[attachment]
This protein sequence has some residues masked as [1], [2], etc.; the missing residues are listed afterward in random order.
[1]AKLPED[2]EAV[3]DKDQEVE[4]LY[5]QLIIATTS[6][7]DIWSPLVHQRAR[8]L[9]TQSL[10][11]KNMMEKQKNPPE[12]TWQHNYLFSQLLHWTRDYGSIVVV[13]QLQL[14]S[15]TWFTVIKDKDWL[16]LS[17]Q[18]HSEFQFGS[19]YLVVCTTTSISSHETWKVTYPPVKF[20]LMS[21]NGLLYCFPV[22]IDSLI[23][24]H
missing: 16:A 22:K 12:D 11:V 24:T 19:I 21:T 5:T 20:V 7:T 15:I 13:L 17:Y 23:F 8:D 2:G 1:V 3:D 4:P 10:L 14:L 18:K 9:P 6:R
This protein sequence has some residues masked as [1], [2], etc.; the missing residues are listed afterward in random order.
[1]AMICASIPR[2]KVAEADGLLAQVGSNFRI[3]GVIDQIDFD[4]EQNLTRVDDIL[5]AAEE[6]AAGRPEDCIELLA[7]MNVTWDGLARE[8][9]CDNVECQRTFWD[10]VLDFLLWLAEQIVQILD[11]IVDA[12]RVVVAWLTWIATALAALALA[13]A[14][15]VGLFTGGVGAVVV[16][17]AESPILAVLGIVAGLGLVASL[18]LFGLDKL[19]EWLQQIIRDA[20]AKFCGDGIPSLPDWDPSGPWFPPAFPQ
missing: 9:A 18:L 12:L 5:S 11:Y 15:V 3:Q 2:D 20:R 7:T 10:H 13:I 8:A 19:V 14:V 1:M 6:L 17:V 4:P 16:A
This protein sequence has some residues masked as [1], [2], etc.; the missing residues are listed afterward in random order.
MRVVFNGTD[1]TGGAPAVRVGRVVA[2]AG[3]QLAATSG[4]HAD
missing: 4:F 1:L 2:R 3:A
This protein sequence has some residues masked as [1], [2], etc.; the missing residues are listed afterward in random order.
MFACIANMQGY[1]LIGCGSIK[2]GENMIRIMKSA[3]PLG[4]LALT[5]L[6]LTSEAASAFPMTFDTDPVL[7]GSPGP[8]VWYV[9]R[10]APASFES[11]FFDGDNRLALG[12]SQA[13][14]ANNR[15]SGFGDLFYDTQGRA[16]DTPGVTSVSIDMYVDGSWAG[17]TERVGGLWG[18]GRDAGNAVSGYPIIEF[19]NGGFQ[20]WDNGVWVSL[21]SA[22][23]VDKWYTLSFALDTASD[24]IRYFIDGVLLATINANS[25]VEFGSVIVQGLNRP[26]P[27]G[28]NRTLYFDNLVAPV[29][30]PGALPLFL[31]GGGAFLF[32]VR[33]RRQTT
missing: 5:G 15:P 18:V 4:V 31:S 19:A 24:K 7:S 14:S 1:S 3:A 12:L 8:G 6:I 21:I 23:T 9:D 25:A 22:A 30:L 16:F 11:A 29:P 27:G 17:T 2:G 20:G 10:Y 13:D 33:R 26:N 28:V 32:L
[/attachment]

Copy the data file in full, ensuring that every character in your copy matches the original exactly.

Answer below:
This protein sequence has some residues masked as [1], [2], etc.; the missing residues are listed afterward in random order.
[1]AKLPED[2]EAV[3]DKDQEVE[4]LY[5]QLIIATTS[6][7]DIWSPLVHQRAR[8]L[9]TQSL[10][11]KNMMEKQKNPPE[12]TWQHNYLFSQLLHWTRDYGSIVVV[13]QLQL[14]S[15]TWFTVIKDKDWL[16]LS[17]Q[18]HSEFQFGS[19]YLVVCTTTSISSHETWKVTYPPVKF[20]LMS[21]NGLLYCFPV[22]IDSLI[23][24]H
missing: 16:A 22:K 12:D 11:V 24:T 19:I 21:T 5:T 20:V 7:T 15:I 13:L 17:Y 23:F 8:D 2:G 1:V 3:D 4:P 10:L 14:L 18:K 9:P 6:R
This protein sequence has some residues masked as [1], [2], etc.; the missing residues are listed afterward in random order.
[1]AMICASIPR[2]KVAEADGLLAQVGSNFRI[3]GVIDQIDFD[4]EQNLTRVDDIL[5]AAEE[6]AAGRPEDCIELLA[7]MNVTWDGLARE[8][9]CDNVECQRTFWD[10]VLDFLLWLAEQIVQILD[11]IVDA[12]RVVVAWLTWIATALAALALA[13]A[14][15]VGLFTGGVGAVVV[16][17]AESPILAVLGIVAGLGLVASL[18]LFGLDKL[19]EWLQQIIRDA[20]AKFCGDGIPSLPDWDPSGPWFPPAFPQ
missing: 9:A 18:L 12:L 5:S 11:Y 15:V 3:Q 2:D 20:R 7:T 10:H 13:I 8:A 19:V 14:V 1:M 6:L 17:V 4:P 16:A
This protein sequence has some residues masked as [1], [2], etc.; the missing residues are listed afterward in random order.
MRVVFNGTD[1]TGGAPAVRVGRVVA[2]AG[3]QLAATSG[4]HAD
missing: 4:F 1:L 2:R 3:A
This protein sequence has some residues masked as [1], [2], etc.; the missing residues are listed afterward in random order.
MFACIANMQGY[1]LIGCGSIK[2]GENMIRIMKSA[3]PLG[4]LALT[5]L[6]LTSEAASAFPMTFDTDPVL[7]GSPGP[8]VWYV[9]R[10]APASFES[11]FFDGDNRLALG[12]SQA[13][14]ANNR[15]SGFGDLFYDTQGRA[16]DTPGVTSVSIDMYVDGSWAG[17]TERVGGLWG[18]GRDAGNAVSGYPIIEF[19]NGGFQ[20]WDNGVWVSL[21]SA[22][23]VDKWYTLSFALDTASD[24]IRYFIDGVLLATINANS[25]VEFGSVIVQGLNRP[26]P[27]G[28]NRTLYFDNLVAPV[29][30]PGALPLFL[31]GGGAFLF[32]VR[33]RRQTT
missing: 5:G 15:P 18:V 4:V 31:S 19:A 24:K 7:S 14:S 1:S 3:A 12:L 8:G 6:I 21:I 23:T 9:D 25:A 22:A 30:L 16:F 11:A 29:P 27:G 17:T 2:G 20:G 10:Y 13:D 33:R 26:N 28:V 32:L